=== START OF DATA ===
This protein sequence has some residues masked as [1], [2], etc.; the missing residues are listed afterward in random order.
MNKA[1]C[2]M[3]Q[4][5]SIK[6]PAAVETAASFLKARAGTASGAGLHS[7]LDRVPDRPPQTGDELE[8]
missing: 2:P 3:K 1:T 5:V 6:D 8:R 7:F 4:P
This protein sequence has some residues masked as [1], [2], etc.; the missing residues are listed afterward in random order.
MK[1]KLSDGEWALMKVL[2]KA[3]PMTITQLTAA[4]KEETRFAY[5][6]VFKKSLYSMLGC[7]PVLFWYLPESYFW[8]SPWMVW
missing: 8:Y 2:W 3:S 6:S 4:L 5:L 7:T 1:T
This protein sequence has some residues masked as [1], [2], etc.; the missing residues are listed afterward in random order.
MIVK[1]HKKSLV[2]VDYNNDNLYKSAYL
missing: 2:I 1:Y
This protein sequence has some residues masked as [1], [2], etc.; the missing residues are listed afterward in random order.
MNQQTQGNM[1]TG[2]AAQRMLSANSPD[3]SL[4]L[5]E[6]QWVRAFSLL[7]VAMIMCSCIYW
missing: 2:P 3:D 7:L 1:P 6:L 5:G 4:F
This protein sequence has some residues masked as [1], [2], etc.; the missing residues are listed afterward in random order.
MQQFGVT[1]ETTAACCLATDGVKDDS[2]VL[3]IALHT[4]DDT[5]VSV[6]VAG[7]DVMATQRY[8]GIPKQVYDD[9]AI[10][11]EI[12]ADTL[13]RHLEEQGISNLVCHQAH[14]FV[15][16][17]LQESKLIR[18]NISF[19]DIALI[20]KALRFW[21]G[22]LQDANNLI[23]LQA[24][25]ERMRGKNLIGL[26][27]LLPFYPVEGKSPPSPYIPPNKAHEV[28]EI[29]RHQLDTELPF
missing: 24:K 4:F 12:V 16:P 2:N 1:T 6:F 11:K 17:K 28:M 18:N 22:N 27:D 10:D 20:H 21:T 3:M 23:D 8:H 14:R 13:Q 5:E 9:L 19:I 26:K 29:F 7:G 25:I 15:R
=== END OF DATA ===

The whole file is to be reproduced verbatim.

This protein sequence has some residues masked as [1], [2], etc.; the missing residues are listed afterward in random order.
MNKA[1]C[2]M[3]Q[4][5]SIK[6]PAAVETAASFLKARAGTASGAGLHS[7]LDRVPDRPPQTGDELE[8]
missing: 2:P 3:K 1:T 5:V 6:D 8:R 7:F 4:P
This protein sequence has some residues masked as [1], [2], etc.; the missing residues are listed afterward in random order.
MK[1]KLSDGEWALMKVL[2]KA[3]PMTITQLTAA[4]KEETRFAY[5][6]VFKKSLYSMLGC[7]PVLFWYLPESYFW[8]SPWMVW
missing: 8:Y 2:W 3:S 6:S 4:L 5:L 7:T 1:T
This protein sequence has some residues masked as [1], [2], etc.; the missing residues are listed afterward in random order.
MIVK[1]HKKSLV[2]VDYNNDNLYKSAYL
missing: 2:I 1:Y
This protein sequence has some residues masked as [1], [2], etc.; the missing residues are listed afterward in random order.
MNQQTQGNM[1]TG[2]AAQRMLSANSPD[3]SL[4]L[5]E[6]QWVRAFSLL[7]VAMIMCSCIYW
missing: 2:P 3:D 7:L 1:P 6:L 5:G 4:F
This protein sequence has some residues masked as [1], [2], etc.; the missing residues are listed afterward in random order.
MQQFGVT[1]ETTAACCLATDGVKDDS[2]VL[3]IALHT[4]DDT[5]VSV[6]VAG[7]DVMATQRY[8]GIPKQVYDD[9]AI[10][11]EI[12]ADTL[13]RHLEEQGISNLVCHQAH[14]FV[15][16][17]LQESKLIR[18]NISF[19]DIALI[20]KALRFW[21]G[22]LQDANNLI[23]LQA[24][25]ERMRGKNLIGL[26][27]LLPFYPVEGKSPPSPYIPPNKAHEV[28]EI[29]RHQLDTELPF
missing: 24:K 4:F 12:V 16:P 2:N 1:T 6:F 11:K 17:K 28:M 18:N 22:N 27:D 10:D 20:H 21:T 3:M 23:D 8:H 14:R 13:Q 5:E 9:L 19:I 26:K 29:F 7:G 25:I 15:R